Tues. 17th Feb., 2015
Gender discrimination is a ‘hidden’ problem which is forcing many women to ‘give-up’ on academic progression in the workplace, and must be addressed by employers and trade unions alike, according to Joan Donegan, Deputy General Secretary of the Irish Federation of University teachers (IFUT).
She was speaking in advance of a meeting in UCC (Wed. Feb 18th, 2015) 'Gender and Equality Issues in Higher Education' as part of a national series of discussions on how women’s role in third-level education can be promoted and encouraged.
Joan Donegan said that recent CSO figures reveal an official complaint or legal action has been taken by just 10% of those who experienced discrimination in Ireland.
“Statistics show that women are being neither encouraged nor facilitated to progress to professorship or senior academic level in our universities. IFUT believes that there are many hidden cases of discrimination and that many women are simply ‘give-up’ on academic progression.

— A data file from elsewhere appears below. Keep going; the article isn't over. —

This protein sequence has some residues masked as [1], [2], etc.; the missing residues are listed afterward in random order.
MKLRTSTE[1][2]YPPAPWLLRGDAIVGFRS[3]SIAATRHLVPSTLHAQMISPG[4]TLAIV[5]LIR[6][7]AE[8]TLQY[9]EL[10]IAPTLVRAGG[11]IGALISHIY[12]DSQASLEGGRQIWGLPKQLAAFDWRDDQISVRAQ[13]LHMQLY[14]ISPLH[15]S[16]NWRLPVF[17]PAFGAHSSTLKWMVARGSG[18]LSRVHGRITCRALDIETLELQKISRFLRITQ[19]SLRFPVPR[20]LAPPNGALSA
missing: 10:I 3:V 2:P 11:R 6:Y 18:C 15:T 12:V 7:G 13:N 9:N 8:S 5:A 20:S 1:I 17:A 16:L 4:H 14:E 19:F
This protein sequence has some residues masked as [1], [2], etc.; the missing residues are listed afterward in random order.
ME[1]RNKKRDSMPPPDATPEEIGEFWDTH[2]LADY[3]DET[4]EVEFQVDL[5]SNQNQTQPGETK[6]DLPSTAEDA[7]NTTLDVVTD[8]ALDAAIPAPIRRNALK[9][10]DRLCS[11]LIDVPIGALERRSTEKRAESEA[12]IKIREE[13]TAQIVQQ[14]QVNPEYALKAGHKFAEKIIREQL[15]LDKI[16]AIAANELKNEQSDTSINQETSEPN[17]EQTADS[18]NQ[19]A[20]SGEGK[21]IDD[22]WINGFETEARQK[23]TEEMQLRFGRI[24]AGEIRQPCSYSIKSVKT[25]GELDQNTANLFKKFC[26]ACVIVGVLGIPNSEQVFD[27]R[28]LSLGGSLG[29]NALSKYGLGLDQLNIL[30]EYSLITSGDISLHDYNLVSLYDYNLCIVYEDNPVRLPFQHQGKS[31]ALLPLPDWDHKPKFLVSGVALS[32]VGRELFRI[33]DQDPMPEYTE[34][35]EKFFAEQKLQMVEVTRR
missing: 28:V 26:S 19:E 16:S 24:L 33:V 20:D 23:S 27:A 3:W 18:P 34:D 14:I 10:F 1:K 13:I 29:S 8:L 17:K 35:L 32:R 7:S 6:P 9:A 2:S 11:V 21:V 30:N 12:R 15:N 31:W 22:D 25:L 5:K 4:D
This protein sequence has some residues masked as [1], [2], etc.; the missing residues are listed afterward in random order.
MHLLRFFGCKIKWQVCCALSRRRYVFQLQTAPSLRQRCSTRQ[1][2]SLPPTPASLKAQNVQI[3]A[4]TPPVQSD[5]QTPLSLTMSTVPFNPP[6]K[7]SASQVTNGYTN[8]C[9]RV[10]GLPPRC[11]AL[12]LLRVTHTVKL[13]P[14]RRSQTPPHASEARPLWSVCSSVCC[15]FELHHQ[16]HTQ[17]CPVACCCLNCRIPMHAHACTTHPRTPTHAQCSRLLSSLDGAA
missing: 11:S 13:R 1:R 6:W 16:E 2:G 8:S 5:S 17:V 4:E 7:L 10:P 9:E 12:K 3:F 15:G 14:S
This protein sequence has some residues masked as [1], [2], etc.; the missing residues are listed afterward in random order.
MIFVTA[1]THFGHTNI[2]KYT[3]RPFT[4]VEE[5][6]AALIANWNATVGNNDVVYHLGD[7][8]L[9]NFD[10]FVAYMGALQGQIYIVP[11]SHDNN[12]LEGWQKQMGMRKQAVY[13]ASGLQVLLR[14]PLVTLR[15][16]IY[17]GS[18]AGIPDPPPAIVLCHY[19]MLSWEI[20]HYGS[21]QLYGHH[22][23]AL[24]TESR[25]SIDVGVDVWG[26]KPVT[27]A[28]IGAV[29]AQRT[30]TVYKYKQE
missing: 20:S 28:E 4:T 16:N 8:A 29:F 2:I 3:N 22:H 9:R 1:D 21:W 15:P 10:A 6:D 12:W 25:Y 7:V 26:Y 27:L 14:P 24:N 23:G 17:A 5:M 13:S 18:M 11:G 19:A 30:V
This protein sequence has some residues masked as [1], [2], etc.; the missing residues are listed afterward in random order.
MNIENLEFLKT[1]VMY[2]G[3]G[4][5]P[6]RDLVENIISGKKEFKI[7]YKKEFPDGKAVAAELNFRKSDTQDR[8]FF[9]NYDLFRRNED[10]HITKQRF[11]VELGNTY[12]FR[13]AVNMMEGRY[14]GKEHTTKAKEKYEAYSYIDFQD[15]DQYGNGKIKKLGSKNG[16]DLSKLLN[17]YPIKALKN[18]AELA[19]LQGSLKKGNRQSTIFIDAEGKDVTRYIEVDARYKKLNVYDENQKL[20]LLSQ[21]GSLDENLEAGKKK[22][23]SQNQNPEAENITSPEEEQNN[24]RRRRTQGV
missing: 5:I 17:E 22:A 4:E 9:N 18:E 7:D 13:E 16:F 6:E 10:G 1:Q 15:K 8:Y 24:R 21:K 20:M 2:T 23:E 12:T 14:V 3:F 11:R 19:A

Other CSO stats show that almost 60% of people who experienced discrimination took no action at all – verbal, written, official or legal, she said
The UCC meeting, hosted by the local branch of IFUT, will be addressed by Joan Donegan; Dr Micheline Sheehy-Skeffington, who recently won a landmark equality case against NUIG and Dr Caitriona Ní Laoire of the School of Applied Social Studies will speak to this theme, drawing on current international research in the area and will speak about the international GENOVATE project.
For further information on this media release please contact:
John Gallagher. John Gallagher Consulting. Tel. 087 9369888
Joan Donegan, Deputy Gen Sec, IFUT. Tel. 087 1315960.